Books 4 Buddies believes education is a global responsibility, last week they proved it.

Toledo) – Books 4 Buddies believes education is a global responsibility, last week they proved it.

Books 4 Buddies (B4B), a nonprofit literacy organization, sponsored its Books/Buddies/Blankets event last Wednesday for the residents of Birmingham Terrace on the city’s east side.  The community center became a global hub as artifacts from Africa, international students from 7 countries, and a storyteller from The Democratic Republic of the Congo transformed the space.

B4B President and Co-Founder, Laneta Goings, received homemade, kid-sized blankets from Bud Hite, Executive Director of the Correctional Treatment Facility.  The felt blankets of assorted colors, with coordinating wraparound ties, were made by residents of the treatment facility.

Book Ambassadors, the young men representing B4B, then teamed with area international students from the American Cultural Exchange Service (ACES) to distribute the blankets and books to children present.  This was done after the ACES students themselves received orange B4B t-shirts and wristbands like their American counterparts. They immediately put them on, symbolic of both their global responsibility to educate and their inclusion into the B4B family. 

The students participating included three B4B ambassadors, Ivan Dye, Mondo Arce and Andrew Hoppenjans, all of St. John’s Jesuit High School. The ACES students participating were Ferial Alagha (Palestine), Mariam Cisse (Mali), Muhaimina Omar (Tanzania), Alex Peralta (Spain), all of Scott High School, Loay Alarab (Lebanon) of Start High School, Joseph Kebbie (Sierre Leone) of Toledo Tech. Academy and Marina Denali (Brazil), of Clay High School.  

Local ACES coordinators Tracee Ellis of Toledo and Val Virag of Oregon attended with their international students.

The students, staged in a semicircle around the children, read to them as they munched on cookies, mini-candy bars and other fun treats provided by LMHA. Young Kebbie was especially entertaining as he read “What is a Dinosaur?”  His enthusiasm, his expressive eyes and a smile reminiscent of the diamonds found in his West African country, left the children craving more.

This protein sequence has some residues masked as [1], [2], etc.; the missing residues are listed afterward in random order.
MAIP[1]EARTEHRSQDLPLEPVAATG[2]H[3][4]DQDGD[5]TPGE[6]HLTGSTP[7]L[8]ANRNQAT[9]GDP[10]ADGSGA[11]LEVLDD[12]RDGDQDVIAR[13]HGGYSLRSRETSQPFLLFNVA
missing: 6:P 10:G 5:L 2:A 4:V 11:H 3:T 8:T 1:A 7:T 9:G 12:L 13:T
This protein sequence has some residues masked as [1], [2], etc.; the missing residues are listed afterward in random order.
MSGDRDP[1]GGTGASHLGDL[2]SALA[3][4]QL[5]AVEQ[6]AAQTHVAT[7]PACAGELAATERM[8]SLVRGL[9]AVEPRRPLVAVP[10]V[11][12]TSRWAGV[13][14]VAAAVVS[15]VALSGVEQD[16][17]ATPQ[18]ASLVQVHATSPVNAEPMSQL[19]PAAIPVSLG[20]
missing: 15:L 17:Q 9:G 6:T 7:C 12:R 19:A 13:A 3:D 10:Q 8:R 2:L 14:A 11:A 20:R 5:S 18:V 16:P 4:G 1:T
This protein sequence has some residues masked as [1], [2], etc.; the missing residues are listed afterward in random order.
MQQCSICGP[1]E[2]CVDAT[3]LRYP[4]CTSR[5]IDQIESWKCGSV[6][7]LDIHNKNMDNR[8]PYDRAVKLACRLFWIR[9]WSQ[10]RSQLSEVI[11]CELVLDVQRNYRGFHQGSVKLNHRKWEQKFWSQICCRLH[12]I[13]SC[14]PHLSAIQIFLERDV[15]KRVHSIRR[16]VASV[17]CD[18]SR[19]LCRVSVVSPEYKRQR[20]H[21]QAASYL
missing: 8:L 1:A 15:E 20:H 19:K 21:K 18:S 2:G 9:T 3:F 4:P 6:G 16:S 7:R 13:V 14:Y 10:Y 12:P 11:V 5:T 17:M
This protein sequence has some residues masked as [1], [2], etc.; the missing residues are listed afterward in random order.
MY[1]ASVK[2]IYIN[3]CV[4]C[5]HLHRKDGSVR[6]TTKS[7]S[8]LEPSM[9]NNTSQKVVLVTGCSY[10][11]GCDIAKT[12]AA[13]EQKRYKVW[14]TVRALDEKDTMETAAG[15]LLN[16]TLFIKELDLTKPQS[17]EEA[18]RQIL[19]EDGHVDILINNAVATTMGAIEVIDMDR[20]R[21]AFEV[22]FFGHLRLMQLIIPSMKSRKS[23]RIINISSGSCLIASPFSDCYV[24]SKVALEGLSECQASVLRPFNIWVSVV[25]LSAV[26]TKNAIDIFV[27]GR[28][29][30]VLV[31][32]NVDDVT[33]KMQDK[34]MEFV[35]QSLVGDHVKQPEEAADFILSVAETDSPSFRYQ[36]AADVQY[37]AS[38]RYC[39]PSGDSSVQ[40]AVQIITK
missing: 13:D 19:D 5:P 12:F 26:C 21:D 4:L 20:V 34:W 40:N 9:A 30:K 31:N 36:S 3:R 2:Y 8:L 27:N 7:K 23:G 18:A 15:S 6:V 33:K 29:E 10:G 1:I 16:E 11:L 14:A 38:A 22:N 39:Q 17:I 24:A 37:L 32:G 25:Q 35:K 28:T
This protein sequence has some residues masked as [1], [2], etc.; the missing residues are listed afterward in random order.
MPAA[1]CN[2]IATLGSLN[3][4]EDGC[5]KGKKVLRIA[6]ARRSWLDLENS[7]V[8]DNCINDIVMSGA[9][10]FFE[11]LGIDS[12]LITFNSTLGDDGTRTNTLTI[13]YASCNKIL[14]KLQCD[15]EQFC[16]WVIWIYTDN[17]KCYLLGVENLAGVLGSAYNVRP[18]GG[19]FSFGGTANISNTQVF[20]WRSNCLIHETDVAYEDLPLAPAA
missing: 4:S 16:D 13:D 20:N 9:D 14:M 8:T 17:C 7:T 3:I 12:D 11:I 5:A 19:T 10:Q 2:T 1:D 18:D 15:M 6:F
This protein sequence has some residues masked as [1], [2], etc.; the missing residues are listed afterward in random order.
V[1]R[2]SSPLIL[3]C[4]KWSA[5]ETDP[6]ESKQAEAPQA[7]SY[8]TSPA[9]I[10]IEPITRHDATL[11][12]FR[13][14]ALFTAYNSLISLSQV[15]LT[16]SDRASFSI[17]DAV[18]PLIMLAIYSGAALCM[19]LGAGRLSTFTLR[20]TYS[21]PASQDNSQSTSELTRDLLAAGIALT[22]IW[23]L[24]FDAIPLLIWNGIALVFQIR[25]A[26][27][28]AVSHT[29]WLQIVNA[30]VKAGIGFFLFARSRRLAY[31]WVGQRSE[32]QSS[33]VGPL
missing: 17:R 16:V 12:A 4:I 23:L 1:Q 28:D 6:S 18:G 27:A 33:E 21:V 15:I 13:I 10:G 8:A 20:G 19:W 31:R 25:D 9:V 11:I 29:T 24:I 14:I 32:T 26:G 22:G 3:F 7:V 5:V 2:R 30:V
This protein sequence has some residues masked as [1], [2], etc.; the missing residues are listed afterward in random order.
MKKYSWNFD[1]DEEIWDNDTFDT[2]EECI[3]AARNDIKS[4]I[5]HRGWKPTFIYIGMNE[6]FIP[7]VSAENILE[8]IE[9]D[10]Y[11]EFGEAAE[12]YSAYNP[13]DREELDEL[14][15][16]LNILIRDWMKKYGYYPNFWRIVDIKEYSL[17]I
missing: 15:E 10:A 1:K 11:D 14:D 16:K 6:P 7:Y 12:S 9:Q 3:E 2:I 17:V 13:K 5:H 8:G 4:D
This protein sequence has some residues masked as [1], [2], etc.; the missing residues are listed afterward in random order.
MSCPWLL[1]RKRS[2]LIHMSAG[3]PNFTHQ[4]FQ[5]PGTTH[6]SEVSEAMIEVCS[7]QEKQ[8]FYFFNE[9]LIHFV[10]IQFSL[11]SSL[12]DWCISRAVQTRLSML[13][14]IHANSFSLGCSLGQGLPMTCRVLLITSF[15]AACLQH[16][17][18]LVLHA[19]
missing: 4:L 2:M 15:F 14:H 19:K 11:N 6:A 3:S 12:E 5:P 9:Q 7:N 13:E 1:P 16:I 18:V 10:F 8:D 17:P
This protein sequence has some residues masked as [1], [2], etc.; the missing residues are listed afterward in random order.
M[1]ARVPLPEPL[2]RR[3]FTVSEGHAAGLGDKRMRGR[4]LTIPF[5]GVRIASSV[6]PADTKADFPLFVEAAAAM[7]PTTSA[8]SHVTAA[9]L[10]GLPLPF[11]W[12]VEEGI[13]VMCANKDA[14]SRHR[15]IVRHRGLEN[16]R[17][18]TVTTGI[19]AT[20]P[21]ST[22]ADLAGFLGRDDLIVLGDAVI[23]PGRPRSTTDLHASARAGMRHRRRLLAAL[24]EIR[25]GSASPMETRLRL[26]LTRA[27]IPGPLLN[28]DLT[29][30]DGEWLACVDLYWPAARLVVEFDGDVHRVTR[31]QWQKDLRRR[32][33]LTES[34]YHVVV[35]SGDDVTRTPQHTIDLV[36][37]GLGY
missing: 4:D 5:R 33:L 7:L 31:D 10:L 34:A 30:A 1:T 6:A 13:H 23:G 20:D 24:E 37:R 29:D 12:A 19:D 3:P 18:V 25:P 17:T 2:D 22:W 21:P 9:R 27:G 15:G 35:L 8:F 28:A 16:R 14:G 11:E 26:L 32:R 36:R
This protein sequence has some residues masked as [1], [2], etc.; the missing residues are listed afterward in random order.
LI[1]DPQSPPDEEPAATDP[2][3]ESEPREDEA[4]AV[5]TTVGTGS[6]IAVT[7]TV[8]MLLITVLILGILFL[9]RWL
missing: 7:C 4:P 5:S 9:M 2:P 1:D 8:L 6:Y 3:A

The highlight of the afternoon however, was the storytelling of “Papa” Antoine Kabwasa of The Democratic Republic of the Congo.  Although dressed in western attire, it was not hard to imagine “Papa” Antoine in ancestral garb, as he held an African shaker filled with beans, in his right hand.  The periodic sound from the shaker blended nicely with his thick accent as he captivated his audience with two stories from his homeland.  The first, “Why the Gorilla has no Tail”, (he was too preoccupied when they were handed out), was an interactive narrative complete with dance steps and prompts for audience participation.  The next, “Pali Pali the Bird and the Mask”, was more traditional in style and fit well with his grandfatherly manner. Both stories taught a lesson and both mesmerized the approximately 50 people in attendance. 

Books/Buddies/Blankets was primarily for the children, but no one left emptyhanded.  Even their parents received buckets full of cleaning supplies and other practical household items.

Thanks to Melanie L. Johnson, Family Service Coordination Specialist at LMHA, Captain T.O. Walker, Lucas County Sheriff’s Department and Dr. Christine Smallman, Blade in Education Director, for all their hard work in making this an awesome event.

Even in Toledo, education is our global responsibility.